Review of End of Your Life Book Club by Will Schwalbe
Rating: 3 out of 5 stars
This book is a memoir. When I started the book, I thought it was regular literary fiction and absolutely hated it for the first quarter of the book. I had to put the book down and look it up since I didn’t understand why it was recommended to me. But after finding out the true nature of the story, I then understood the nonliterary aspect of the writing and enjoyed it for what it was: an excellent account of the author and his dying mother using books to communicate and know each other better.
In this book, the author deals with his mother dying of cancer by reading books with her. Along the way, usually during treatments and doctor visits, they talk about the books they read together. While the subject matter may sound dark, the mother approaches her situation with a positive energy and lots of love from her family. Schwalbe extols the life of his mother, who made many, many friends as well as her work with volunteer organizations.
Memoirs are not my cup of tea. I have read the occasional memoir and generally find them irritating and poorly written. This book, though, has a clear, well-spoken quality to it. The author has excellent pace and good plot structure. The people in the story are fleshed out with charming backstories, and conversations feel authentic.
What this book lacks is a literary spark, and the language isn’t especially beautiful or evocative either. But does a memoir like this really need a literary spark? Is it important that the settings are minimal, that the characters are a little too nice, that the language is adequate but not poetic? Schwalbe is a journalist, and it felt like a journalist wrote it. Everything is described well and accurately, just not poetically. The author is like the best house painter you’ve ever met, but you wouldn’t buy a painting of a house from him.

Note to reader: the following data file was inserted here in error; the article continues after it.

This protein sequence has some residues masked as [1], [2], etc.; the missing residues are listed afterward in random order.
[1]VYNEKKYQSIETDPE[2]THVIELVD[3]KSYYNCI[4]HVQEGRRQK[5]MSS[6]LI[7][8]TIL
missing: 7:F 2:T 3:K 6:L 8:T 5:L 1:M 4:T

I bring this up because as a reader of fiction, and with a family very different from his, I don’t think I got much out of this book. The best part, for me, was the love they had for the books, and the way these books brought them together. On the other hand, I found myself intimidated by this overly-wonderful family. They are ambitious, exceptional, positive people. I am not, and their life and what they take for granted is very different from mine, and I constantly felt this difference as I read it.
I would gladly recommend this book to anyone going through a similar situation. For a fiction reader, however, I wouldn’t recommend it. And as for book discussion groups, I didn’t find much here to talk about. It would be difficult to delve into or argue with his mom’s opinions because of the circumstances. There’s no themes beyond the very obvious ones. The best a group could do is talk about their own stories this book would inevitably bring up.